Nickey Woods speaks at a USC Gould DEI symposium in January. (Photo/Andrew Svistunov)

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­USC Gould Title IX trailblazer works to put more women in leadership roles

TITLE IX: “If we can continue moving forward, the future is very bright,” says Associate Dean Nickey Woods.

May 05, 2023 Leslie Ridgeway

Editor’s note: Title IX — the landmark legislation that prohibits sex discrimination in educational institutions that receive federal funding — was signed into law on June 23, 1972. In recognition of this anniversary, we’ll be profiling Trojan Title IX trailblazers throughout the academic year.

In 1992, Nickey Woods, associate dean of student affairs and DEI at the USC Gould School of Law and dean of students for the JD program, was a freshman at UCLA on a basketball scholarship. She knew about Title IX as far as scholarships and resources for female athletes went. But years later she realized, even 20 years after Title IX took effect, inequality was still the undercurrent in collegiate sports.

Title IX logo

“It didn’t dawn on me until years later that our training room was smaller and less resourced than the men’s training room,” she says. “That has obviously changed now, but that wasn’t very long ago. The fact that I had access to fewer resources than my male counterparts was so normalized, I didn’t even question it. Honoring Title IX and what it means ensures that we don’t normalize inequity and inequality.”

Woods assumed the role of USC Gould’s inaugural assistant dean of diversity, equity and inclusion in summer 2021, and was promoted to her current position in fall 2022. She has worked to build trust and rapport between her office and the USC Gould community, forging partnerships with other schools and departments like USC Athletics and developing new programs like the DEI Fellows and DEI Ambassadors, giving law students firsthand exposure to DEI work.

She is encouraged that USC takes female leadership seriously, with more female students, more women on athletic teams, more women in senior administrative positions and more female leaders — notably, USC President Carol L. Folt. The visibility of women in leadership roles is important for everyone, Woods says.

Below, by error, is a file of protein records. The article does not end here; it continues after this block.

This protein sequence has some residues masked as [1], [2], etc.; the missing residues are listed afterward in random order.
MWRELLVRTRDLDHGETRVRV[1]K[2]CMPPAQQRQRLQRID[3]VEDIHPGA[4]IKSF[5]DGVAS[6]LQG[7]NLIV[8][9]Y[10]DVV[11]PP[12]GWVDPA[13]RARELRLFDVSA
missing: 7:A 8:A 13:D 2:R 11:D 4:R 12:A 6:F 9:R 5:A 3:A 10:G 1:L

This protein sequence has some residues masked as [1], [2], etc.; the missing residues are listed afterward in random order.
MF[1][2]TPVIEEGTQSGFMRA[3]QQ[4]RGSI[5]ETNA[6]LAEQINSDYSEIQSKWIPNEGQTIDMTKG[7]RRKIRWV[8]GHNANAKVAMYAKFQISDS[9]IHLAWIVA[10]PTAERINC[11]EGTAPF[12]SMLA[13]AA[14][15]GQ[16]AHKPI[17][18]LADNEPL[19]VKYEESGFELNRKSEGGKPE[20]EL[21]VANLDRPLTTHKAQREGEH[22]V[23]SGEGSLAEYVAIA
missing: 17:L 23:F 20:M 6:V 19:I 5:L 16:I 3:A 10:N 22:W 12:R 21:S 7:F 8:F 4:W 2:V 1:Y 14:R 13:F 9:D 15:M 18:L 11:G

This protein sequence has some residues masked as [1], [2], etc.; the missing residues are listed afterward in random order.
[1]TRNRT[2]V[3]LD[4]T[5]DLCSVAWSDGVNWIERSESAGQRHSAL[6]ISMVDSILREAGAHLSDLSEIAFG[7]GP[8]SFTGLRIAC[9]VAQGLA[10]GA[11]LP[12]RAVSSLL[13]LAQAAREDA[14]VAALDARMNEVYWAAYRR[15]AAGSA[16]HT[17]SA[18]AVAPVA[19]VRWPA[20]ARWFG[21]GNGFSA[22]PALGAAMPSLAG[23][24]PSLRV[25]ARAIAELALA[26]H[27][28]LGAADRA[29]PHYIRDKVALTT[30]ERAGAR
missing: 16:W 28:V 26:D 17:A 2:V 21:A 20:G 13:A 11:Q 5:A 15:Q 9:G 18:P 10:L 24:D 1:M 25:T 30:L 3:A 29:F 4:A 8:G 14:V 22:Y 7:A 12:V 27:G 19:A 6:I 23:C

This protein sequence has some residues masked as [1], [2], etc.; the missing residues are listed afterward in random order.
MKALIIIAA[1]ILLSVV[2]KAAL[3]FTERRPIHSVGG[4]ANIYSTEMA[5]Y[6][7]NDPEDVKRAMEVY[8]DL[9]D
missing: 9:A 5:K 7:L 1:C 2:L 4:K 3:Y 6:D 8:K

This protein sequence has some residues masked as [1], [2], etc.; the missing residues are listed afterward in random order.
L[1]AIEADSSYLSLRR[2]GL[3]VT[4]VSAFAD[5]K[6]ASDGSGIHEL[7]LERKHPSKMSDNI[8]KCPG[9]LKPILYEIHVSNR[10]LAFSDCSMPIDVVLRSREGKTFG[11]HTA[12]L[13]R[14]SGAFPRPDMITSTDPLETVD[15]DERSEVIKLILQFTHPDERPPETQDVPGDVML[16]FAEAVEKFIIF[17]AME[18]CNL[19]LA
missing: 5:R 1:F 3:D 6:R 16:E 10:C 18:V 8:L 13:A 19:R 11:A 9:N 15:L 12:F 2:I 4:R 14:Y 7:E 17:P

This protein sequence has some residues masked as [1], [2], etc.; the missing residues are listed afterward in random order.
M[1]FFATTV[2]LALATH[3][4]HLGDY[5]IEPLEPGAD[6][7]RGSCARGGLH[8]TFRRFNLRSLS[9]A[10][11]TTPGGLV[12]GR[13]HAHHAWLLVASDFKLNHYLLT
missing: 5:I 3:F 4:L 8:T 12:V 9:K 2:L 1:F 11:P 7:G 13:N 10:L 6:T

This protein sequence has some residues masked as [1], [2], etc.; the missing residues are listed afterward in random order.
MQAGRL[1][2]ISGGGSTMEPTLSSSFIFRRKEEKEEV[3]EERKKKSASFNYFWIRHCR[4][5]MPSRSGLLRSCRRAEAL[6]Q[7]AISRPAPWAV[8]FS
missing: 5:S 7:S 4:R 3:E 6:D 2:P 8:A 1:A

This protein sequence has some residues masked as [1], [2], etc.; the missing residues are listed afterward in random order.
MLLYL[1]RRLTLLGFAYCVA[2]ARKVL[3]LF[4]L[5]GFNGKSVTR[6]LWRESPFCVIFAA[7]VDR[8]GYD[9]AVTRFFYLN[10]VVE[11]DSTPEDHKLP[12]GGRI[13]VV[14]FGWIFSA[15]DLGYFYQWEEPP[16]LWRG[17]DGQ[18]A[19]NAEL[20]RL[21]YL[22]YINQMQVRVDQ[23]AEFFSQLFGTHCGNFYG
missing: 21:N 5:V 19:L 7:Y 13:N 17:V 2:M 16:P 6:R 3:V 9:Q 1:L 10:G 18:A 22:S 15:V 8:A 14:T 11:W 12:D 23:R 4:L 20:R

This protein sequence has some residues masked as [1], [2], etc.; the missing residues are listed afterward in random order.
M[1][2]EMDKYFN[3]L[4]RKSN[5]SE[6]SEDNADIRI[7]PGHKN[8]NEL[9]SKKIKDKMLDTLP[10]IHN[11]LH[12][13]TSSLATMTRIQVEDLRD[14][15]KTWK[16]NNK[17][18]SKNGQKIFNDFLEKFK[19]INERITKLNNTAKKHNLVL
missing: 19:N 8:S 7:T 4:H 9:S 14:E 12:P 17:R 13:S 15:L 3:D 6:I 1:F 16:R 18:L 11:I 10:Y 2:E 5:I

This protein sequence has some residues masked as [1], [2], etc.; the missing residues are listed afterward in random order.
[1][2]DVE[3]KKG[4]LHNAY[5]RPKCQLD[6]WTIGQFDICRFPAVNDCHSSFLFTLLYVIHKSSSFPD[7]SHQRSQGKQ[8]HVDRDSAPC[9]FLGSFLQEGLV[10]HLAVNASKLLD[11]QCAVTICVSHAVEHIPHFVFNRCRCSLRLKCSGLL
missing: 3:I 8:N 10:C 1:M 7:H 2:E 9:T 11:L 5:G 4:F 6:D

“While it’s critically important for women to see themselves in these roles, it’s also important for men to see women in these roles,” she says. “It’s how we challenge stereotypes and encourage people to expand the notion of who is capable of leading.”

Title IX trailblazer: working collaboratively

As associate dean of student affairs, Woods is inspired by the many opportunities to work collaboratively with students, faculty and staff on initiatives — she’s currently writing a practice brief and developing a conference presentation exploring the integration of DEI and well-being initiatives — and reaching out to other DEI practitioners to stay current on trends and identify experts who bring ideas to trainings and seminars on campus.

We can’t be silent about this for fear of appearing ‘political.’

Nickey Wood, USC Gould

Yet, as Title IX celebrates 50 years, it’s disturbingly clear that equality is not a nationwide goal, as proposed legislation in various states threatens progress on diversity, equality and inclusion. For Woods, honesty and bold action are needed to keep the momentum going.

“We must first reckon with what is happening that threatens to undo much of the progress Title IX has allowed us to make,” she says. “We can’t be silent about this for fear of appearing ‘political.’ This is about our right to exist, our autonomy, our safety, our future and equality.”

Title IX trailblazer remembers her mother and grandmother

When Woods thinks of Title IX, her mother and grandmother come immediately to mind — the true trailblazers who encouraged her to push past obstacles that challenged them in the past and even the present.

“These women navigated America in the ’50s, ’60s and ’70s at the intersection of being both Black and female, and I can’t imagine the struggles they had to endure and overcome in a world that is still profoundly misogynistic and racist,” she says. “When I first started playing basketball and running track, they were so proud and supportive and instilled in me the attitude that I could do anything. I imagine their encouragement was their way of ensuring that I was not hindered by the barriers they faced.”

That reinforcement and the forward-thinking people who helped to make Title IX a reality are the guideposts Woods heeds as she forges her path as a strong advocate for DEI.

“Our society isn’t free from discrimination, but Title IX ensures that these types of negative impacts don’t go unchecked,” she says. “If we can continue moving forward, the future is very bright.”